As crazy as it may sound, we may not be living in times as crazy as what Paul and Timothy faced.  They were a tiny religious minority living in a overwhelmingly pagan world.  At least most people today (even if they aren't Christian) accept many of the universal values Christianity has instilled in our world over the last 2,000 years.  Paul and Timothy did not have that advantage.  Yet still, our times are crazy enough. How can we get through them?

I believe Paul's words to Timothy give us many clues.

Paul said, "Remain faithful to the things you were taught."
Timothy was raised in a spiritual home. He was taught the Holy Scriptures by trusted family members. Paul says, "You know what they taught you is true. You can trust those who taught you."

Perhaps you grew up in a Christian family.  Perhaps your father or mother or grandparents taught you some important lessons--maybe even the Christian faith.  Or maybe it wasn't your biological family, but a spiritual family.  (Remember, Paul was not Timothy’s biological father, but  a spiritual father to him.)  Have you had someone who was an important Christian mentor for you?  Can you trust what they said?

Our world today is blessed with 2,000 years of Christian heritage--Christians who faithfully followed Christ and helped transform our world for the better.  We have much Christian tradition to draw from to help guide us.  

The most reliable Christian tradition and teachings are firmly founded upon the Scriptures of the Old and New Testaments.  

The Authority of the Bible
2 Timothy 3:16 says, “All Scripture is inspired by God and is useful to teach us what is true and to make us realize what is wrong in our lives. It corrects us when we are wrong and teaches us to do what is right.”

Scripture is inspired by God.  These aren’t merely human words.  God gave Scripture to His people and preserved them to guide us today.  Scripture corrects us when we are wrong and teaches us to do what is right.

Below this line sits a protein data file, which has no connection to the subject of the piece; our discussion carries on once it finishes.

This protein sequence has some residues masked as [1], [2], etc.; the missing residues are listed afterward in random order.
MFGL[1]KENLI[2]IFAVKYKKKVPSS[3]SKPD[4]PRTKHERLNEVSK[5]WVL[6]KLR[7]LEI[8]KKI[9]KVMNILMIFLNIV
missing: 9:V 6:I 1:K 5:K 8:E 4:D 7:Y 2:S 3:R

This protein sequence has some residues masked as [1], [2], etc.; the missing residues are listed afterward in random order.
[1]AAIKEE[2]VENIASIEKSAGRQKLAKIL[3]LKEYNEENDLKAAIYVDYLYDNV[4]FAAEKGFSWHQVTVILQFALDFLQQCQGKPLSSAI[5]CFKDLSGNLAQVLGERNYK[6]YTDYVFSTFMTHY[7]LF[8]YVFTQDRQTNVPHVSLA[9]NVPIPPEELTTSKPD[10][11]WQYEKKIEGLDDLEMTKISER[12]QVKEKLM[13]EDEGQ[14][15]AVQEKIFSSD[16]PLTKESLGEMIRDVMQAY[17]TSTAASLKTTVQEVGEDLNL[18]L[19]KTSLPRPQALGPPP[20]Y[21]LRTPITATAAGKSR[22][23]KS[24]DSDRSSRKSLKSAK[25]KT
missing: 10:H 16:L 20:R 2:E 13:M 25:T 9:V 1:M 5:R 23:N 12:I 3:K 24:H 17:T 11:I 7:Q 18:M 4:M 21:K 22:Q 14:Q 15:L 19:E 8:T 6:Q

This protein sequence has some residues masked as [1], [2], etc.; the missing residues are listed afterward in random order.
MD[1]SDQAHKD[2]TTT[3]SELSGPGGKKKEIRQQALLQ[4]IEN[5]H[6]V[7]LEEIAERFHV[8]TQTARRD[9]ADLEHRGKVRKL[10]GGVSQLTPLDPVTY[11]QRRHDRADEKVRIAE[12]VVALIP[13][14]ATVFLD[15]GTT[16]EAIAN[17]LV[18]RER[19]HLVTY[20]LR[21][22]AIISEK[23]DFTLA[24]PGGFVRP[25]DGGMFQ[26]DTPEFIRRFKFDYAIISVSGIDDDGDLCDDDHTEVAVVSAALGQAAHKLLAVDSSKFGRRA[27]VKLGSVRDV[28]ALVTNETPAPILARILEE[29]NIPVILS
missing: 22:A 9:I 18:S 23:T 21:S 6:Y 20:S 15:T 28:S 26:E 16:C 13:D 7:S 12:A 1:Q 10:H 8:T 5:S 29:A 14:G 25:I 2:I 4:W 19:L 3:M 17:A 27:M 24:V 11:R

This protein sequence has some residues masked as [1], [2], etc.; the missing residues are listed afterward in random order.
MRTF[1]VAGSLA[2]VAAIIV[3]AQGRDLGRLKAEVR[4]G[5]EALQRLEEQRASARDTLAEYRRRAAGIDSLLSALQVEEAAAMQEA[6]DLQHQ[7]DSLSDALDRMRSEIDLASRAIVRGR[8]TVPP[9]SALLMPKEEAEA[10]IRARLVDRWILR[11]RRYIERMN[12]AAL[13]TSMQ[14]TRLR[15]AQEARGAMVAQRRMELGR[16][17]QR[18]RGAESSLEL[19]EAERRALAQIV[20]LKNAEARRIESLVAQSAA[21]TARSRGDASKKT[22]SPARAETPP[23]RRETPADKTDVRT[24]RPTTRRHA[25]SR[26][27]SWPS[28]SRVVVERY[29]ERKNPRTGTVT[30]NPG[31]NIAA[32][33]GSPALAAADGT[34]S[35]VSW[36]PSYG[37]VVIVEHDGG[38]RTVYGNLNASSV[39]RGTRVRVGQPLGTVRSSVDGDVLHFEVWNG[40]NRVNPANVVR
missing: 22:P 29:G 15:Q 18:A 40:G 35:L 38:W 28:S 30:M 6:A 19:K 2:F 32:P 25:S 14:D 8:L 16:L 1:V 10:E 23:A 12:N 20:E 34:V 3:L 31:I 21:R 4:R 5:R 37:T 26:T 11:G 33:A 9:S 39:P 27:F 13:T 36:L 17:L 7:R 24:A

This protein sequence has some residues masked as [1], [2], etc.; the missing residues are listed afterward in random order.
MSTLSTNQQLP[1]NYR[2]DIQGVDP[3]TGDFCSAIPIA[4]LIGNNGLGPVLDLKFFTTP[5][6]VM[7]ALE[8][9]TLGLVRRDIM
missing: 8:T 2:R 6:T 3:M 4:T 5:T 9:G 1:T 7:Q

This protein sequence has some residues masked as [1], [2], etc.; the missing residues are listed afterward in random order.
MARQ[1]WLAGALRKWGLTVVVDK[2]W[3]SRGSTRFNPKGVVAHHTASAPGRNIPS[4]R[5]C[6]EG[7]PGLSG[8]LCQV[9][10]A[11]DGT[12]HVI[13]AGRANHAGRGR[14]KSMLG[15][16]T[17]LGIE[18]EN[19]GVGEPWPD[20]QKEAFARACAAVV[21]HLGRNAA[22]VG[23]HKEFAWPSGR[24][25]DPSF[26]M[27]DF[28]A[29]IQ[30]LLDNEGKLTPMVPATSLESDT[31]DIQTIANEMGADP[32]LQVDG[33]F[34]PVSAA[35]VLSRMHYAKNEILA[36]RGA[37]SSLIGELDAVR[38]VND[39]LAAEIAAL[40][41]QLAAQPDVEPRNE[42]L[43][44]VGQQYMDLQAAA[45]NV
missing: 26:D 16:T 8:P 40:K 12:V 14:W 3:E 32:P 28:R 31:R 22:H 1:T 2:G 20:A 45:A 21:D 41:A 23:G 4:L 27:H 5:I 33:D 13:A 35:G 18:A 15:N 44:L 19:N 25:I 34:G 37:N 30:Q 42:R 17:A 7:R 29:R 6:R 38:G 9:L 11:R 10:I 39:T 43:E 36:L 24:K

However, to truly be guided by Scripture, we have to humble ourselves under Scripture.  There is a way we sometimes approach the Bible where we have already decided what we believe.  We may come to the Bible merely looking for texts that will prove what we already believe.  So we can say, "Look!  See!  The Bible says this!  That proves my argument!"  That will never do.

We must come to the Scriptures with humiliy, with a heart open to hear what God wants to say and not what we want it to say for us.  We must be willing to obey God’s Word in Scripture, even if it's not what we wanted to hear.  And we must be sure the Church's beliefs and actions are firmly founded upon the Bible.

The Bible Is An Anchor
Just because all faithful Christians base our beliefs and practices on the Bible, doesn't mean all Christians always interpret the Bible the same way.  Honest people can come to different conclusions about non-essential elements of the Christian faith.  That is why we have different denominations--Methodists and Baptists and Presbyterians and Pentecostals, etc.